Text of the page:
By Amanda Tonoli
Breakups suck. When you part ways with someone you loved or liked a lot you feel like part of you is suddenly missing. Your mind does this weird slideshow thing and you see memories of the two of you flashing when you close your eyes or see something to remind you of them.
No matter how awful, breakups are a part of life — and so is dealing with them.
In “The Thoroughly Modern Guide to Breakups,” published in Psychology Today in January 2011, Elizabeth Svoboda addresses the terrible ways most of us handle breakups, and the appropriate ways we should go about them.
“Saying goodbye is heartbreaking, and most of us are total jerks about it,” Svoboda said. “Bad dumping behavior is booming, especially among the young.”
The bad dumping behavior Svoboda is referring to is the impersonal way people are dealing with such a personal thing — like over cellphones.
“Remote shortcuts like electronic endings look deceptively appealing — although, at the very least, they chip away at the self-respect of the dumpers and deprive dumpees of a needed shot at closure,” Svoboda said.
Shooting a simple text or leaving a cheesy voicemail saying, “it’s not you, it’s me” is a sure way to piss off a now ex. It’s borderline disrespectful. If you can’t say it to their face, then you shouldn’t have had the privilege to be with them at all.
People in this generation have access to so many different mediums to vent on — sad or angry posts on Twitter or Facebook. How many times have you muted a friend on social media to keep their incessant whining out of sight and out of mind? Venting your emotions on social networks can get annoying, and make you look crazy during a break up.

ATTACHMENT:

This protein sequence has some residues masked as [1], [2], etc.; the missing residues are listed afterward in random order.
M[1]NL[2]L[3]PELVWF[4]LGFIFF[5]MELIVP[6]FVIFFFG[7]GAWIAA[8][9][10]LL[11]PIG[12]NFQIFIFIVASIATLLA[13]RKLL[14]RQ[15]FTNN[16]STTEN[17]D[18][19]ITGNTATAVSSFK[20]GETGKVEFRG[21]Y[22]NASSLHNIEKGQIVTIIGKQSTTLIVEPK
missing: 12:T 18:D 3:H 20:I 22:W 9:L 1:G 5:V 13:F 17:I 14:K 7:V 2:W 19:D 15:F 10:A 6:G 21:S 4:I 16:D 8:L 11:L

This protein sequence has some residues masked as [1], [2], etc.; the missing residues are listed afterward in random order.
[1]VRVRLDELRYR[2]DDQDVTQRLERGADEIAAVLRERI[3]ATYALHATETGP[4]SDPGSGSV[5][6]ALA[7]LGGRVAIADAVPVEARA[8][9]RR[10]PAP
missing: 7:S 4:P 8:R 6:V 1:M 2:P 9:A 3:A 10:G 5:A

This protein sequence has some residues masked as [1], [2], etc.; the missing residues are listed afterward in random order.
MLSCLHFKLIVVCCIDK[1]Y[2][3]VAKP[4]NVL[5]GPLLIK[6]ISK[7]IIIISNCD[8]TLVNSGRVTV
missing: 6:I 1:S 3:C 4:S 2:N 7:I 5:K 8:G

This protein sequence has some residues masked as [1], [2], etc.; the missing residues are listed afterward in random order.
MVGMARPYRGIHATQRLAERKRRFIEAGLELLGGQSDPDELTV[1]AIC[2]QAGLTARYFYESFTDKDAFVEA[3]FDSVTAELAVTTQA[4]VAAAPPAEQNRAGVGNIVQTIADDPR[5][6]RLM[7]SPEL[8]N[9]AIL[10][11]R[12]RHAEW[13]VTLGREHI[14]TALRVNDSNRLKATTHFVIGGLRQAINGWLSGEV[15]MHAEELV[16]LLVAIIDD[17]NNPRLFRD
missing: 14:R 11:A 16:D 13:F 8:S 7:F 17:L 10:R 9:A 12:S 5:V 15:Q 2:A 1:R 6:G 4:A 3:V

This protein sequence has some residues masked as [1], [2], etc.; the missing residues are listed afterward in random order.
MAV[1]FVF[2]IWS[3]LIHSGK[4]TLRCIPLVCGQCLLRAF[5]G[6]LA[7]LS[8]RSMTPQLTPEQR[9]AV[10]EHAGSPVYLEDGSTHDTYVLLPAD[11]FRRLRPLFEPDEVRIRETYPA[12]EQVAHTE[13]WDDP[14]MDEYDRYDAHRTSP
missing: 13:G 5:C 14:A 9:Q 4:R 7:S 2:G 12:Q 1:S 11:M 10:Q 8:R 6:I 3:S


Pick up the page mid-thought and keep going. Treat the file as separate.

“Little wonder that hypersensitivity to rejection is on the rise, and it’s contributing to large increases in stalking behavior, especially on college campuses,” Svoboda said.
This dangerous behavior is growing. Svoboda reported more than 3 million people that say they are being stalked each year. Technology has made it so much easier to check up on people. Just visiting their page once a day is harmless, right? Wrong.
“The intensity of the pain may be what compels some spurned lovers to stalk their ex-partners; they’re willing to do just about anything to make the hurt go away,” Svoboda said.
Although it doesn’t seem criminal, social media is enabling all of us to wander about the dark side and partake in very stalking-like behavior. In regards to making your heart hurt less, checking their page won’t help you — it’ll actually probably make it hurt more.
“Most people are having more and more serious relationships before they find the one that works,” Svoboda said. “The emerging social reality demands some preparation for romantic rejection, given its potential to shatter one’s sense of self. For both parties, the experience influences how — or even whether — one moves on with life and love.”
When we break up, whether we are the dumper or the dumpee, there is a ripple effect. Either way the effects are irreversible. So, take great care in the way you handle yourself and other people. The way you or someone else moves on is dependent upon their last relationship — so don’t act like a jerk.